U.S. Sen. Jeff Sessions, Chairman of the Subcommittee on Immigration and the National Interest yesterday condemned Microsoft’s latest announcement of layoffs while continuing to push the increase the number of Americans replaced with H-1B visa-holders.
“Microsoft has just announced it is laying off another 7,800 workers, on top of the 18,000 layoffs it has already announced. This means Microsoft has shed roughly 1/5th of its workforce in the past couple years. And yet Microsoft, perhaps more than any other major U.S. company, has claimed it suffers from a shortage of American workers and must therefore import more H-1B foreign guest workers.
In arguing for an expansion to the H-1B program, Microsoft’s general counsel declared that “the skill gap is one of the biggest problems Microsoft faces,” and that this labor shortage was “approaching the dimensions of a genuine crisis.” Microsoft has endorsed the so-called I-Squared bill to triple H-1B visas, declaring that “it’s critical that America address the shortage of workers with science, technology, engineering and math (STEM) skills,” adding “there are high-skilled, high-paying jobs being created by American businesses across the country that are being left unfilled because of this gap.” Mr. Gates himself testified before Congress that “our higher education system doesn’t produce enough top scientists and engineers to meet the needs of the U.S. economy,” and has suggested as a remedy that we allow corporations to hire an “infinite” number of H-1B workers. Last year, Mr. Gates coauthored an op-ed admonishing members of Congress who resisted his push for more guest worker labor.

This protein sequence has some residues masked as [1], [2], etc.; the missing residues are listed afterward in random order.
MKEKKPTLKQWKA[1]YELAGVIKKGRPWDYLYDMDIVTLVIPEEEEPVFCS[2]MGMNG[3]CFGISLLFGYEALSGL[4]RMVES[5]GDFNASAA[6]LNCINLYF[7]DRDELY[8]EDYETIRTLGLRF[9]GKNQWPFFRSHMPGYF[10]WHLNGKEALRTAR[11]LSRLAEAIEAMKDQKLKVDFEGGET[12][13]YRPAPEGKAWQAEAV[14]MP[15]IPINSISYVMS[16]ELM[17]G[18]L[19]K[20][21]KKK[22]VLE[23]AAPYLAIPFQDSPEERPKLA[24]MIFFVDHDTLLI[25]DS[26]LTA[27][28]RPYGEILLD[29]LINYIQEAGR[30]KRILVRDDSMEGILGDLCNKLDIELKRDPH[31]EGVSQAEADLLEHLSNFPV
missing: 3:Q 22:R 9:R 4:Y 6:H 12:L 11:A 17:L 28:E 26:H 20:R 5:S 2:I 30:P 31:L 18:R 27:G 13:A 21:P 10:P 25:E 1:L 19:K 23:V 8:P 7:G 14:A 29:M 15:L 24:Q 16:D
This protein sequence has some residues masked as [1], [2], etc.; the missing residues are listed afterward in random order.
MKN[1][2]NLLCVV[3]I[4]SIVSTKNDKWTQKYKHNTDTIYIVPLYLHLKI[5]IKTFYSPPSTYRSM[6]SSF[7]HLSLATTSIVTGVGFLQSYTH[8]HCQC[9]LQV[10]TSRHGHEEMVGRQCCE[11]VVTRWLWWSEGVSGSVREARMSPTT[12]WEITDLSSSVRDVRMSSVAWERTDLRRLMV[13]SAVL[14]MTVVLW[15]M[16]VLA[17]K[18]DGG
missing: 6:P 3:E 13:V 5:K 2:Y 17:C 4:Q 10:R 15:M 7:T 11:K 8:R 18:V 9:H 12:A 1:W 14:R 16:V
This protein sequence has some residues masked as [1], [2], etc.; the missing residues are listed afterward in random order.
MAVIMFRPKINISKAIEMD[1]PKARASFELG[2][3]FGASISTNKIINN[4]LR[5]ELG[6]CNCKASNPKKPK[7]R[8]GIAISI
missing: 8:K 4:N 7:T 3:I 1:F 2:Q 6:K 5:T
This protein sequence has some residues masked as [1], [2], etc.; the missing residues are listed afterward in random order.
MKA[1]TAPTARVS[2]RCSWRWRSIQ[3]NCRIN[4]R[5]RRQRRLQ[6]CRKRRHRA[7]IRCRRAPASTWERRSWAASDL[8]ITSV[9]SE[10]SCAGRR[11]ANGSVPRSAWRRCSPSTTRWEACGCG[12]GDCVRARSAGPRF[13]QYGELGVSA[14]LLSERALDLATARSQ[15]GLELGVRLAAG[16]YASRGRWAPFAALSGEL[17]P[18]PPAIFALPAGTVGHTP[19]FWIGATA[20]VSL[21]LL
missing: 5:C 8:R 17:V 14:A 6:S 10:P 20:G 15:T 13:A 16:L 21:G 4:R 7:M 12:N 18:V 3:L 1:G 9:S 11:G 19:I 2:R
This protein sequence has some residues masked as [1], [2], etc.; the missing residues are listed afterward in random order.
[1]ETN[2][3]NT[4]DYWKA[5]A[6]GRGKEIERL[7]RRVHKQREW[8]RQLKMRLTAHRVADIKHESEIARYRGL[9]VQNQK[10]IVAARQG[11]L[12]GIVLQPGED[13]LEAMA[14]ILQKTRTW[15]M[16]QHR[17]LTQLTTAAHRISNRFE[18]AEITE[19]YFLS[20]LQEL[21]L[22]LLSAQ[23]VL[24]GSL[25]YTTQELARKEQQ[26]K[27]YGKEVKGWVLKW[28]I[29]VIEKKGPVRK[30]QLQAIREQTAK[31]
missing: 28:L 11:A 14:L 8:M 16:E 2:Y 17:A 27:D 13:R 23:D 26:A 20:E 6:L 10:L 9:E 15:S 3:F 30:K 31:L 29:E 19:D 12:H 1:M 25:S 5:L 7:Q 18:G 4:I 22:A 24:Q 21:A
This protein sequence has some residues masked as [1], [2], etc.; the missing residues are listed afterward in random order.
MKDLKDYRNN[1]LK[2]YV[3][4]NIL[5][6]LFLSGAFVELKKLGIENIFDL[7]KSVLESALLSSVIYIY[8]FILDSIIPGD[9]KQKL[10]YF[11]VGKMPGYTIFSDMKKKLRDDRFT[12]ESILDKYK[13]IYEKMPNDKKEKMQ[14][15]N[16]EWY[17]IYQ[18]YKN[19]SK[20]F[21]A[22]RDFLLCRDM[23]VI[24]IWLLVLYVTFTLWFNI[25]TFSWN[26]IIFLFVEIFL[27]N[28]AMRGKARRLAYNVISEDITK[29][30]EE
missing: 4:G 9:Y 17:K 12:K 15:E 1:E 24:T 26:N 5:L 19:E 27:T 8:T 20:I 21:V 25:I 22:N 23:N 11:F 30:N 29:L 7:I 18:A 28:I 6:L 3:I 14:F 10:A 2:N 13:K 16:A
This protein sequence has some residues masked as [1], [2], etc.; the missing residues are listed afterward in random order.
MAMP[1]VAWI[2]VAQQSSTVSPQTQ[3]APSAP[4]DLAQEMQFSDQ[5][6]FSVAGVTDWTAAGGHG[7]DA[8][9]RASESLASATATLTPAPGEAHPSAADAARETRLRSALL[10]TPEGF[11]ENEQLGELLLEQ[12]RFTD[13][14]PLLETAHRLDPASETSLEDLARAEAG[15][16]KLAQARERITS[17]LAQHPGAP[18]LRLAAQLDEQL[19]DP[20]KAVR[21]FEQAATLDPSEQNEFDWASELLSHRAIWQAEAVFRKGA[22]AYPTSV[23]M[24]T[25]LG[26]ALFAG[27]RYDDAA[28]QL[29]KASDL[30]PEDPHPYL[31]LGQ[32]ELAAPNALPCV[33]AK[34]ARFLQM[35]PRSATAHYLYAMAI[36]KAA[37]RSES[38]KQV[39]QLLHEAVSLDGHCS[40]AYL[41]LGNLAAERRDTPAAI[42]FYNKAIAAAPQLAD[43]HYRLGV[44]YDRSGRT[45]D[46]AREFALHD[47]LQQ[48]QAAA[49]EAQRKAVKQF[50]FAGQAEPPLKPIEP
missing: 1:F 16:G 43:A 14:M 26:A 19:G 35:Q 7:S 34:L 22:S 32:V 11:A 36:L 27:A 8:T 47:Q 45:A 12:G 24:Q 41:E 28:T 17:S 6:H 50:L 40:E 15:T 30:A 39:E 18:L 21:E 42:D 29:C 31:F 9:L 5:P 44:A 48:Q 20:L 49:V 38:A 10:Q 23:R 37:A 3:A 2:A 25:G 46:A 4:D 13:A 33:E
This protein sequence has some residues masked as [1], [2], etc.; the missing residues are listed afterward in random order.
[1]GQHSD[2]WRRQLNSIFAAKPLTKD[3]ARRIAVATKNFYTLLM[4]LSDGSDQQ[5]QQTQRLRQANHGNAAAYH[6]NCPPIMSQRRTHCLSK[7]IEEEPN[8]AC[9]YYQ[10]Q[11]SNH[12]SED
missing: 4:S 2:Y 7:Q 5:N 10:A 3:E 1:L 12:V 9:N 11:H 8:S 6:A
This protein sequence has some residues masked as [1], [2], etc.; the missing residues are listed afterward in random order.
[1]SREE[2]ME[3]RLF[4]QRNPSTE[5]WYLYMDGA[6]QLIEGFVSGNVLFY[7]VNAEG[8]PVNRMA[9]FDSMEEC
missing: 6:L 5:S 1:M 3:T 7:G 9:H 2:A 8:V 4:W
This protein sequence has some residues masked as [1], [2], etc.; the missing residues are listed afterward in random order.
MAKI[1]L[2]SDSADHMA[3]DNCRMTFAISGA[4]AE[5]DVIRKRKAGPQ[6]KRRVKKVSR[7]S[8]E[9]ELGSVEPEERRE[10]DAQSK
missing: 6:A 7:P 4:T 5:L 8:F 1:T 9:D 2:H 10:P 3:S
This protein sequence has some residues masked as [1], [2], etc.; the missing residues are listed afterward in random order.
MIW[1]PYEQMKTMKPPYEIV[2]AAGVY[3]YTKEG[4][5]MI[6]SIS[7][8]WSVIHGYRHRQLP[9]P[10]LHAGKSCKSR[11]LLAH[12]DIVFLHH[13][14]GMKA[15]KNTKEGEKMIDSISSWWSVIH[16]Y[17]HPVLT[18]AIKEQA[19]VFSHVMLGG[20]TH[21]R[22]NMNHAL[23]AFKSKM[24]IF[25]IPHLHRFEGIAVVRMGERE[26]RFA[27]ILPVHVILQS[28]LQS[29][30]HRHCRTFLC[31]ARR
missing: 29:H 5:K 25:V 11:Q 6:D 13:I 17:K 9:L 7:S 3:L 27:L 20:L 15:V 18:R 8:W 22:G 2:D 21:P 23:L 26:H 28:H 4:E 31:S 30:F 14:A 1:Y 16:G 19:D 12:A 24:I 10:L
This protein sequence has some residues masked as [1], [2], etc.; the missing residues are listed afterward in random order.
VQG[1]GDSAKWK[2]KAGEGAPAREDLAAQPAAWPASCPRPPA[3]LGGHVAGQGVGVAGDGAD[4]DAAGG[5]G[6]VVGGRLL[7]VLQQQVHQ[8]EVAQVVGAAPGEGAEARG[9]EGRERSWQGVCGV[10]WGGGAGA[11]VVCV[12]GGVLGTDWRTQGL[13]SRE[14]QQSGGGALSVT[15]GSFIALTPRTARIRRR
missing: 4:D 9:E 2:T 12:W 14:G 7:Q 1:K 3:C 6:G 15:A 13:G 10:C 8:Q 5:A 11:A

Microsoft even signed a letter urging passage of the I-Squared H-1B increase, asserting that “there are tens of thousands of unfilled jobs requiring highly skilled individuals. Four high-tech companies alone – IBM, Intel, Microsoft and Oracle – have combined 10,000 openings in the United States.” But consulting firm Challenger, Gray and Christmas recently noted that “employers in the computer industry saw the heaviest downsizing of the year, announcing a total of 59,528 planned layoffs. That is 69 percent more than a year ago.” Perhaps these companies, instead of lobbying for H-1B workers, should hire some of the thousands of tech workers who are being laid off?
Read his full statement from the link below.